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Int J Mol Sci. 2015 Dec 17;16(12):30075-90. doi: 10.3390/ijms161226210.

Date (Phoenix dactylifera) Polyphenolics and Other Bioactive Compounds: A Traditional Islamic Remedy's Potential in Prevention of Cell Damage, Cancer Therapeutics and Beyond.

Author information

1
The Pharmaceutical Research Institute, Albany College of Pharmacy and Health Sciences, Rensselaer, NY 12144, USA. bibi.yasin@alumni.acphs.edu.
2
Neurotoxicology Laboratory, Albany College of Pharmacy and Health Sciences, Albany, NY 12208, USA. hassan.el-fawal@acphs.edu.
3
The Pharmaceutical Research Institute, Albany College of Pharmacy and Health Sciences, Rensselaer, NY 12144, USA. shaker.mousa@acphs.edu.

Abstract

This review analyzes current studies of the therapeutic effects of Phoenix dactylifera, or date palm fruit, on the physiologic system. Specifically, we sought to summarize the effects of its application in preventing cell damage, improving cancer therapeutics and reducing damage caused by conventional chemotherapy. Phoenix dactylifera exhibits potent anti-oxidative properties both in vitro and in vivo. This allows the fruit to prevent depletion of intrinsic protection from oxidative cell damage and assist these defense systems in reducing cell damage. Macroscopically, this mechanism may be relevant to the prevention of various adverse drug events common to chemotherapy including hepatotoxicity, nephrotoxicity, gastrotoxicity, and peripheral neuropathy. While such effects have only been studied in small animal systems, research suggests a potential application to more complex mammalian systems and perhaps a solution to some problems of chemotherapy in hepato-compromised and nephro-compromised patients.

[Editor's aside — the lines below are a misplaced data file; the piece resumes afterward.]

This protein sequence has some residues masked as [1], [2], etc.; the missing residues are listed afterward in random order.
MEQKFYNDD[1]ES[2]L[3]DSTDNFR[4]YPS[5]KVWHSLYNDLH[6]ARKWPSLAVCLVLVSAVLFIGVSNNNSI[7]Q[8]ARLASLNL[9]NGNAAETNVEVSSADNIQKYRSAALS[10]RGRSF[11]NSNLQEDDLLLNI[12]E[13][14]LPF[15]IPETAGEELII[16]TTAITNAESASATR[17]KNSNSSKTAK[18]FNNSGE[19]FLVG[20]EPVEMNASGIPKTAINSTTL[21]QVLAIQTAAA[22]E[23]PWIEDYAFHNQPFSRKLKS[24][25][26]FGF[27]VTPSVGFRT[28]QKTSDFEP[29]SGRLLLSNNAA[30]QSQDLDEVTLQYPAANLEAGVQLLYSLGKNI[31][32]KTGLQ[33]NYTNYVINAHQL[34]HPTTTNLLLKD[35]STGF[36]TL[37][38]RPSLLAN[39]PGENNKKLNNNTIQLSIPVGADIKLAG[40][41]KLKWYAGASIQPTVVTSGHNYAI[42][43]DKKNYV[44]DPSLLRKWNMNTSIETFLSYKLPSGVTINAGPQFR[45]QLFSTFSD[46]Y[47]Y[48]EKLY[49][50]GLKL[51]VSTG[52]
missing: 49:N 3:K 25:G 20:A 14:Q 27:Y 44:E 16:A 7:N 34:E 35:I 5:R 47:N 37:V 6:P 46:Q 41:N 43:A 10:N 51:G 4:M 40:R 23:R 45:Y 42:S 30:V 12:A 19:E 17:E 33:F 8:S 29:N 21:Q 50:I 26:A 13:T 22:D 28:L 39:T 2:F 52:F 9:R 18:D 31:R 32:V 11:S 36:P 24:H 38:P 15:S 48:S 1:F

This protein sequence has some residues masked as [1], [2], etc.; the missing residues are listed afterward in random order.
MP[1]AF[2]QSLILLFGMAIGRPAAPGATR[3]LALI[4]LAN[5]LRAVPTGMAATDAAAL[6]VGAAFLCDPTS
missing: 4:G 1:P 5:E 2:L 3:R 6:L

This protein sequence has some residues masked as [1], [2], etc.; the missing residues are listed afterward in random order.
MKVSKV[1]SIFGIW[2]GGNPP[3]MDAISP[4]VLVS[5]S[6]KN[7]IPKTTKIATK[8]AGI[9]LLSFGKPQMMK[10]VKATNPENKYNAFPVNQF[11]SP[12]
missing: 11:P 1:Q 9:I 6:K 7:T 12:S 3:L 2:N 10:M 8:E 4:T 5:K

KEYWORDS:

chemotherapy-induced adverse events; hepatotoxicity; mucositis; nephrotoxicity; peripheral neuropathy

PMID:
26694370
PMCID:
PMC4691153
DOI:
10.3390/ijms161226210
[Indexed for MEDLINE]
Free PMC Article

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